But what about a faith-based organizations' janitor? Their receptionist? Their staff accountant? None of those jobs require any aspect of religion, therefore a candidates religious views should not come into consideration. Correct me if I am wrong, but this bill allows discrimination based on religion for positions that are not dependent on knowledge and experience with any particular variation of religion.
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Old 03-03-2005, 10:26 AM   #10 (permalink)
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Manx -

It's hard to explain if you haven't worked for a "faith-based" organization, but every position usually requires a little bit of agreement to the "faith".

It's not like a normal company where the janitor doesn't interact with the accountant--quite the opposite. Many "faith-based" organizations have religious "services" (can't think of a better term) during the work day (i.e. prayer sessions, etc.)

Plus, their is a common goal aspect to it as well--a philosphy that should reside in every employee, regardless of position. If I were a Christian organization (let's say something like Focus on the Family--which is a local company for me, plus I know Dr. Dobson from back in his SoCal days--not that I defend the guy, I just knew him when he wasn't going after Spongebob) I would want all my co-workers to share/believe in a common goal--why else would you want to work there?

I think it goes both ways too.

If I were Jewish, why would I want to work for a Christian Outreach company? That would require a decent amount of hypocracy to just get through one work day.

The same goes for different organizations.

If I hunt, wear fur, etc., would PETA want to hire me? Nope.
If I was white, what chance would I have with getting a job with RAINBOW/PUSH?
I am a man, do you think I could apply for a VP postion at NOW?
If I am against gay marriage, should GLAD hire me?
I am a hard-core republican, are there any jobs at the DNC waiting for me?

I think it is more of an appropriateness issue, not discrimination.
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Old 03-03-2005, 10:32 AM   #11 (permalink)
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but none of those other groups get or have ever asked for federal funding kma.

If they must discriminate, don't take the government's money.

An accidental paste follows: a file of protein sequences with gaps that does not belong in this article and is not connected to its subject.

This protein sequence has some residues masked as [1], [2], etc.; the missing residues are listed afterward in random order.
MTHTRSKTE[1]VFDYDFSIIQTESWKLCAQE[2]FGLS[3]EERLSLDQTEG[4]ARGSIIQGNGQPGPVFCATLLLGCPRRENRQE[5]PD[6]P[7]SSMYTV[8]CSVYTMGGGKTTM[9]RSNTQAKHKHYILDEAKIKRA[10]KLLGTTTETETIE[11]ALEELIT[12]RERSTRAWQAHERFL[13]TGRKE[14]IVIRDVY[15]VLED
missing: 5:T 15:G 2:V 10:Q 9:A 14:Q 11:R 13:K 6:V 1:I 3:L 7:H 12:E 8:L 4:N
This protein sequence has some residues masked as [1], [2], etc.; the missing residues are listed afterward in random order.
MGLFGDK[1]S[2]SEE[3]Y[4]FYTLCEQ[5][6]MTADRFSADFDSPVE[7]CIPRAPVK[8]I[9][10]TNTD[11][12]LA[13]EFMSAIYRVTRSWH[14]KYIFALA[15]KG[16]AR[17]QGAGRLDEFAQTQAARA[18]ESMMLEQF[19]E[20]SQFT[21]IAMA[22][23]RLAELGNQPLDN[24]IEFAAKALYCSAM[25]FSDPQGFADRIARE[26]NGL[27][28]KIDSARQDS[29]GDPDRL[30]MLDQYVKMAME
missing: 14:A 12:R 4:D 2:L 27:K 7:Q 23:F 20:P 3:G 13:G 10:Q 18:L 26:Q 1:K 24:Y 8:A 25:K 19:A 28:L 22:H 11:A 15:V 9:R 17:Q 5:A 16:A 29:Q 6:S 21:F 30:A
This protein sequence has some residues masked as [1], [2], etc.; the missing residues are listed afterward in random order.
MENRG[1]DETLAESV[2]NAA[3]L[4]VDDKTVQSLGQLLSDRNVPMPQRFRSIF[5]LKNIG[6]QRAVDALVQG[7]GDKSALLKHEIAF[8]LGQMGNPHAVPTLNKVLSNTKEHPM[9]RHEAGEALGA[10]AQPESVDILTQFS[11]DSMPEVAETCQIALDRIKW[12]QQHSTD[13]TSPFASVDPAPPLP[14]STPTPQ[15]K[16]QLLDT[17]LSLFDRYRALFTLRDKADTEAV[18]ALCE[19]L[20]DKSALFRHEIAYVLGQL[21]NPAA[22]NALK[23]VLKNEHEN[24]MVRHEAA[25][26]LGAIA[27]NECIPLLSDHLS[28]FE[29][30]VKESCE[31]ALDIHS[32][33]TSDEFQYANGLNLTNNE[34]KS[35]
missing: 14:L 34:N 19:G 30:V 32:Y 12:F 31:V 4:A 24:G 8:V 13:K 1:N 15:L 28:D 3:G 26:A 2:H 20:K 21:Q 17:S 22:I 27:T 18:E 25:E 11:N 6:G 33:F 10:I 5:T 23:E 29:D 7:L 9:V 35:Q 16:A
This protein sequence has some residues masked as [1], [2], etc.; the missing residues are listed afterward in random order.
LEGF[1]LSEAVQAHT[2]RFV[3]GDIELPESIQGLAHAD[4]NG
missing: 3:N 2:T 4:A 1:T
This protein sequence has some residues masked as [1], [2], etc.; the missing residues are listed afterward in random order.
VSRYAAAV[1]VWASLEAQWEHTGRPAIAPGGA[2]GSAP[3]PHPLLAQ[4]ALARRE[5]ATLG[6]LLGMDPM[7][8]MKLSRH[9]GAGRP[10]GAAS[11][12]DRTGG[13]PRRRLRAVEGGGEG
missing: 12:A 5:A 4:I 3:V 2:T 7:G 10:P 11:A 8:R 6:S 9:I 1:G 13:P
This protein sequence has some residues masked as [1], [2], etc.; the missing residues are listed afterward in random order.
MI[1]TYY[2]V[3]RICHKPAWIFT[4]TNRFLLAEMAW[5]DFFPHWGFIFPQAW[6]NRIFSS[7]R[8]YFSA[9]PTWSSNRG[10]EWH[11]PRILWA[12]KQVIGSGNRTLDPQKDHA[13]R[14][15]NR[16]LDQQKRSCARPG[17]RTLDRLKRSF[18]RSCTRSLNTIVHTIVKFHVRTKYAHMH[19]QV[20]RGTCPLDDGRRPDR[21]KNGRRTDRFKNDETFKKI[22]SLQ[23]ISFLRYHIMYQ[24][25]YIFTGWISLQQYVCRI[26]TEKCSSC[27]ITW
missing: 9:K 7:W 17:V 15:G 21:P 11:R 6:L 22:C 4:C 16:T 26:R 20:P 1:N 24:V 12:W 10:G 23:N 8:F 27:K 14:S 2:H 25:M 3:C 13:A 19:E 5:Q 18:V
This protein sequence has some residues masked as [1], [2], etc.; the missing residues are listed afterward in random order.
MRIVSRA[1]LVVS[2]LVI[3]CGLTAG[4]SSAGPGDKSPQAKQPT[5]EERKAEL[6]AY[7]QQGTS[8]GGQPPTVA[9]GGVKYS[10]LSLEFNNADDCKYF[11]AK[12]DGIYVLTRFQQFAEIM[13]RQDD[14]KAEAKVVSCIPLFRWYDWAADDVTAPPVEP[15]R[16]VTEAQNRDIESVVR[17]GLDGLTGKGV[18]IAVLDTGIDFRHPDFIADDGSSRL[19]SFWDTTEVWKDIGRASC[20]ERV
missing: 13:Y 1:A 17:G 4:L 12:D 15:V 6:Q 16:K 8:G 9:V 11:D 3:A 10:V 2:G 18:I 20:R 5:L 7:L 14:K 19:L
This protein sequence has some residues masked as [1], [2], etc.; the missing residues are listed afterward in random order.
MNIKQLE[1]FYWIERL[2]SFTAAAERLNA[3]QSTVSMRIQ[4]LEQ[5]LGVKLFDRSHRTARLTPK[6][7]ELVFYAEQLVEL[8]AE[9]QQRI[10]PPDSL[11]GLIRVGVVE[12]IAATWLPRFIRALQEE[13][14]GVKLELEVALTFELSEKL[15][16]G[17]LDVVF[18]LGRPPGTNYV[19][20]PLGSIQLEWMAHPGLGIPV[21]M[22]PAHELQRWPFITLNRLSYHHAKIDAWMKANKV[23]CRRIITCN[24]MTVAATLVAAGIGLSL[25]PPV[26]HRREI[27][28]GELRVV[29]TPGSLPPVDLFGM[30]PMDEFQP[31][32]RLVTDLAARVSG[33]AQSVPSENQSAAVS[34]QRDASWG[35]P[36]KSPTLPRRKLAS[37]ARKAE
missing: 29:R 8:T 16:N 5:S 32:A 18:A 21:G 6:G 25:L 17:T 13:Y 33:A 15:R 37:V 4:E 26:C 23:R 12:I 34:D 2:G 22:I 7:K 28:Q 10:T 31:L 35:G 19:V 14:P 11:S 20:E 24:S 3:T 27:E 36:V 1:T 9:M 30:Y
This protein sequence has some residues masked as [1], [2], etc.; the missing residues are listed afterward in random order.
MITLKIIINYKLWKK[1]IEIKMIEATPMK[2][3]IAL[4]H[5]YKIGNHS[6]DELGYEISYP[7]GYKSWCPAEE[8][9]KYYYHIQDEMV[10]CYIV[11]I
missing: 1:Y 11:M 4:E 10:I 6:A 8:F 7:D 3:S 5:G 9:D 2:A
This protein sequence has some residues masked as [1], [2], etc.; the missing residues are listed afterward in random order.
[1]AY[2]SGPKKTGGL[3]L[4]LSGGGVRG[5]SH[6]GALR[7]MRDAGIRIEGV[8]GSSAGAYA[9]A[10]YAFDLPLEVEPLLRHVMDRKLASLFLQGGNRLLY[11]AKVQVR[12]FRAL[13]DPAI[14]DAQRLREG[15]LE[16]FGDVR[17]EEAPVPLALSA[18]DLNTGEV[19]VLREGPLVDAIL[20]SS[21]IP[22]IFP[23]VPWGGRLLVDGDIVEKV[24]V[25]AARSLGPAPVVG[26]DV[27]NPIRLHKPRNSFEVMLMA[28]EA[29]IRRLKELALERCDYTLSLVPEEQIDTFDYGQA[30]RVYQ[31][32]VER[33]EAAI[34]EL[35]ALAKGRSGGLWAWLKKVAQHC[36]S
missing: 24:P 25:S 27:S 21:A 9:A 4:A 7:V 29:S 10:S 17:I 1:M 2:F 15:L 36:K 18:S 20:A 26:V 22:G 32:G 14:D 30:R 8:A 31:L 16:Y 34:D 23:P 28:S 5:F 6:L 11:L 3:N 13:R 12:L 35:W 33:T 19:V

Simple as that.
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Old 03-03-2005, 10:38 AM   #12 (permalink)
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Quote:
Originally Posted by Superbelt
but none of those other groups get or have ever asked for federal funding kma.

If they must discriminate, don't take the government's money.
Simple as that.
Ahh, but they do, in a way.

They are tax free organizations, which is, in essence, free money from the gov't. They get a lot of free bennies from the gov't, which, sort of makes them beholden to the gov't. Imagine how much it would cost them if they had to start paying taxes?

I would also be willing to bet that least some of them do receive gov't funding--I will look into it.
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Old 03-03-2005, 10:42 AM   #13 (permalink)
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Tax free because they are non-profit.
No profit = no earnings = taxes should not be levied.

Individual employees of those orgs. still pay all payroll taxes.
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Old 03-03-2005, 11:00 AM   #14 (permalink)
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KMA -

I don't share all the beliefs of my boss, I don't share all the beliefs of my boss on what is best for the success of his company. I recommend what I think is best when it is applicable to my skillset. My boss tells me what to do and I work my ass off to get it done - whether I believe it is the right thing or not.

Non-conformity to beliefs is not a logical justification for legislating acceptance of discrimination.
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Old 03-03-2005, 11:20 AM   #15 (permalink)
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Quote:
Originally Posted by Manx
The question is not whether a Methodist can or should be denied a job as a Catholic priest. The refusal of hiring a Methodist would clearly be on grounds of lack of experience vs. a true Catholic priest.

But what about a faith-based organizations' janitor? Their receptionist? Their staff accountant? None of those jobs require any aspect of religion, therefore a candidates religious views should not come into consideration. Correct me if I am wrong, but this bill allows discrimination based on religion for positions that are not dependent on knowledge and experience with any particular variation of religion.
This saddens me more than anything else I've seen recently. This is the most spiritually bankrupt and elitist argument I think that I've EVER seen, in ANY forum. You seem to think that religion and faith is dependent only on job description (ie if you're not a priest, your religious views are immaterial), and that because somebody sweeps floors, they can't be a spiritually valuable person to talk to or get to know or emulate in some spiritual manner.

Religion is more than sitting in a church every Sunday bored out of your mind. And I've met some people who swept floors for a living that had more spiritual fiber and actual moral authority than certain Cardinals that I've met.